The first municipal elections since the Civil War took place on 4 April 1979. In Barcelona, they were won by the Socialist Party of Catalonia (PSC), led by Narcís Serra. On April 19, Serra took possession of the mayorship, after which the president of the Catalan government presented the emblems of authority to the first democratically elected mayor of Barcelona since 1939. The strategic objectives of Serra’s municipal authority was, firstly, to balance the city’s finances, which had been seriously affected by misgovernment in recent years, and, secondly, to establish a new town planning model and a new municipal charter adapted to the new legal order. Moreover, the incoming City Council was also faced by urgent needs that previous governments had not satisfied, such as the provision of social services, a local health care policy, parks and gardens and sports facilities.


9. Palace of the Catalan Government

The Palau de la Generalitat (Government of Catalonia Palace) has been the site of several key events in the contemporary history of the country. On 14 April 1931, Francesc Macià proclaimed from the balcony, the Catalan Republic. Years later, during the military uprising of 19 July 1936 that sparked the beginning of the Spanish Civil War, the rebel General Goded was arrested and taken to the Palau to announce his surrender. Forty years later, the balcony of the Palau was the scene of one of the most memorable episodes in Catalan history: the return of Josep Tarradellas from exile as the president of Catalonia.

On 14 April 1931, shortly after Lluís Companys had proclaimed the Republic from the balcony of the City Hall, Francesc Macià, who had just taken possession as president of the Catalan Government, also proclaimed the Catalan Republic as a Member State of the Iberian Federation. The aim of this gesture was to make the Catalan question a central issue, opening up a process that would lead towards the establishment of a federal Spanish State. To this end, intense negotiations began with the new Spanish Republican Government and its provisional president, Niceto Alcalá Zamora. On April 17, three Spanish ministers arrived in Barcelona for talks aimed at agreeing a political solution to Macià’s proclamation, which entailed giving up federalist ideas. In exchange, autonomous powers were granted, with the Catalan executive taking on the historic name of Generalitat de Catalunya, which would be furnished with a statute of autonomy requiring the approval of both the Catalan people, in a referendum, and the Spanish Parliament.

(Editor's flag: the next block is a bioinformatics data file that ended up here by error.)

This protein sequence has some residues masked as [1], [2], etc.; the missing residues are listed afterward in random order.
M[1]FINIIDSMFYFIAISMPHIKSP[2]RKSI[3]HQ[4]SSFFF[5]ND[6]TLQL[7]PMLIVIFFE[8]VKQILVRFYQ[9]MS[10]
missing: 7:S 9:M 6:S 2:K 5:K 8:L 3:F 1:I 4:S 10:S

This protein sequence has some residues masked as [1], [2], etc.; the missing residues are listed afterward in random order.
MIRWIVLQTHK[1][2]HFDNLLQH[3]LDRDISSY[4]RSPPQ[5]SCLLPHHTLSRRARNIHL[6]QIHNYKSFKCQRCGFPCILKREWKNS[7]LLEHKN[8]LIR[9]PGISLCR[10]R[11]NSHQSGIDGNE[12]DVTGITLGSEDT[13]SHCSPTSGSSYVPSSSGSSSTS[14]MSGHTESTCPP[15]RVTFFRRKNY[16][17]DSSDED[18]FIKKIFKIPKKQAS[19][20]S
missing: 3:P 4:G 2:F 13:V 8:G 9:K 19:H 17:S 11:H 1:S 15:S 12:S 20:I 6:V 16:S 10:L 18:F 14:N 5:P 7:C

Five years later, on 19 July 1936, the date on which the Spanish Civil War broke out, General Goded was arrested at the Palau de la Divisió. President Companys ordered the rebel commander to be brought to his office in the Palau de la Generalitat. There, Companys demanded that Goded announce his surrender on the radio and order all rebel forces to cease hostilities. At first, the General refused to announce the failure of the military uprising, but he finally agreed. By radio, he confirmed his arrest and, in order to prevent more bloodshed, released his soldiers from all commitments. President Companys then announced that the revolt had been quashed, praising the institutional and civil forces that had defended the government.

Decades later, on 23 October 1977, following the death of the dictator, the Palau de la Generalitat witnessed the return of President Josep Tarradellas. In Catalonia, the parties with programmes aimed at a break with Spain and vindications of greater autonomy won a resounding victory at the first democratic elections in 1977. In order to seize the political initiative, the Spanish president, Adolfo Suárez, recognised the historic legitimacy of the president of the Generalitat in exile. On June 27, President Josep Tarradellas went to Madrid to meet Suárez and King Juan Carlos I. There, Tarradellas negotiated the formal restoration of Generalitat, independently of the Assembly of Parliamentarians elected in 1977. On 23 October 1977, Tarradellas reached Barcelona and, from the balcony of the Palau de la Generalitat, said the words that have gone down in history: “Citizens of Catalonia, I am here”. The next day, in a ceremony attended by Adolfo Suárez, Tarradellas was invested as president of the provisional Generalitat.


10. Bar del Pi